What Do We Exactly Mean When We Say Food is Ethical?

What Do We Exactly Mean When We Say Food is Ethical?

By definition, the word “ethics” has a pretty straight-forward meaning. Essentially, it is a series of moral principles that govern an individual’s behaviors and actions. It acts as a dividing line between what’s considered “right” and “wrong.” Ethics applies to many areas of life. But one of its more recent applications is in the food industry. Combining the words “ethics” and “food” seems like it should be simple, but it’s in fact a complex topic that’s the subject of much debate. Ultimately, food ethics encompasses ethics in a variety of areas, including animal ethics, environmental ethics, and ethics related to food industry employment and food distribution. What is considered “right” and “wrong” in these areas varies widely based on personal beliefs, geographical location, and societal norms.

Animal Ethics

One area that influences the topic of food ethics is animal ethics. The term “animal ethics” is one that’s primarily used in academia to describe the relationship between humans and non-human animals. This relationship is an ideal model of how animals should be treated, which is with respect, kindness, and consideration. But the proper treatment for animals, especially animals designed for human consumption, is seen through many different lenses. Some people (and some cultures) are opposed to the killing of any animal for food. Some even refrain from buying and supporting any products made with animal parts. These individuals would argue that it is unethical to walk into a grocery store and buy any type of meat, fish, eggs, and sometimes dairy, cheese, and honey. Other individuals feel that it is perfectly ethical to consume animals, provided only as many are raised and slaughtered as needed for subsistence. Other people argue that raising animals commercially for widespread consumption is ethical as long as the animals are given plenty of space to roam and have an overall high quality of life when they are alive.

Environmental Ethics

The term “environmental ethics” is another component in the topic of food ethics. This term describes the relationship between humans and the natural environment. It is a similar principle to the concept of animal ethics in the sense that with environmental ethics, the guiding principle is that Earth and its natural resources should not be depleted or destroyed. Like animal ethics, environmental ethics is a complex principle. When applied to the context of food ethics, it refers to any aspect along the food production line, from raising animals or produce to manufacturing and shipping it, that could negatively affect the environment. Some people believe that it is unethical, for instance, to cut down large swaths of forest to create fields for growing crops. Others feel that using fertilizers, pesticides, and genetically modifying plants and seeds to create more product is an acceptable practice, while others do not. A topic of especially heated controversy is that of large-scale agricultural operations where the emphasis is on producing food for commercial gain. These operations typically get blamed for exposing their animals and human workers to poor treatment and dangerous conditions. For the workers, large-scale operations are also often criticized for not providing sufficient pay. Furthermore, large-scale operations are often blamed for using unsound practices that pollute the air and waterways in the surrounding environment.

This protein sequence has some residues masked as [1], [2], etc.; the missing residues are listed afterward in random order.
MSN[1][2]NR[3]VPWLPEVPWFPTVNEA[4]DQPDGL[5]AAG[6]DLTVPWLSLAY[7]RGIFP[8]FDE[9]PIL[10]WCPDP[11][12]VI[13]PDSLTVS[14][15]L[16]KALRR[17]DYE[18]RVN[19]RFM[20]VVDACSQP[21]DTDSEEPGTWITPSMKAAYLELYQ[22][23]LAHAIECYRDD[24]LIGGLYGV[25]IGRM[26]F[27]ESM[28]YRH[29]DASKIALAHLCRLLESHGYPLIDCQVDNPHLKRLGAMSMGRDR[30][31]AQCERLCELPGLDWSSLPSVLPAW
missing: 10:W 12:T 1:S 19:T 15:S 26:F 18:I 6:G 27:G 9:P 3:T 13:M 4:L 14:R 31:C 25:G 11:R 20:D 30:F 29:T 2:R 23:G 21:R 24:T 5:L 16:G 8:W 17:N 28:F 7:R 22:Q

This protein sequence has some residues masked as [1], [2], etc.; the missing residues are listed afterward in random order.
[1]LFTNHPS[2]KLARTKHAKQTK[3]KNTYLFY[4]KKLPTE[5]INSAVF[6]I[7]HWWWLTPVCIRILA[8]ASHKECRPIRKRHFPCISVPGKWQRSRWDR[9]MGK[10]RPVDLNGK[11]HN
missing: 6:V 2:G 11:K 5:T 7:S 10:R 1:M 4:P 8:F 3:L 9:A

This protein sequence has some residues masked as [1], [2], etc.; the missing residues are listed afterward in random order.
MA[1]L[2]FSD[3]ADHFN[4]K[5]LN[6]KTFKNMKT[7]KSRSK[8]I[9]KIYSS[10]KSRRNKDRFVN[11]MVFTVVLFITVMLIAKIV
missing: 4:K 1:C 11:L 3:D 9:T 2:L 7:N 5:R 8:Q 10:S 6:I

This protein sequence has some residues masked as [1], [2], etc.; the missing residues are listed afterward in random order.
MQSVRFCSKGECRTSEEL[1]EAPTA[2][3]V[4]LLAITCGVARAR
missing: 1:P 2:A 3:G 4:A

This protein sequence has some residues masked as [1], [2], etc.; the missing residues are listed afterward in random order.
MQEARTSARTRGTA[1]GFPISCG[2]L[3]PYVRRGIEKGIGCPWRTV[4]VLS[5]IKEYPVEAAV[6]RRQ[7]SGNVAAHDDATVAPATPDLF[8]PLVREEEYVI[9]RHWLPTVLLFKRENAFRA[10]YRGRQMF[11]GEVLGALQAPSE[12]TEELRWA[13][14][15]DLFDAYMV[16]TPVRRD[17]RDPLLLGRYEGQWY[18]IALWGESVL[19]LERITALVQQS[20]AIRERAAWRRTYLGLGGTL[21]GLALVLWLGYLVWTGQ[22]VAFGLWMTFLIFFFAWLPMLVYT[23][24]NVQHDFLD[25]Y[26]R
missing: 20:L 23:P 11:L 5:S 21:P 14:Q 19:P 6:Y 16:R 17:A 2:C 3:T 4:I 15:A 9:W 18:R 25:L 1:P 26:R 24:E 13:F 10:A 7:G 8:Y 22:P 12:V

The Human Component

Humans are a critical factor in many parts of the food ethics debate. This includes everyone who works directly in the food industry to consumers. Even the debate over who gets access to food of a certain quality and quantity is part of the question. Many individuals, either through religious beliefs or societal influences, believe that access to clean and sufficient supplies of food and water is a basic human right. But the reality is that the availability of food is quite polarized. While some people have access to as much food and as many varieties of food as they want, others do not. They may suffer from starvation and malnutrition as a result.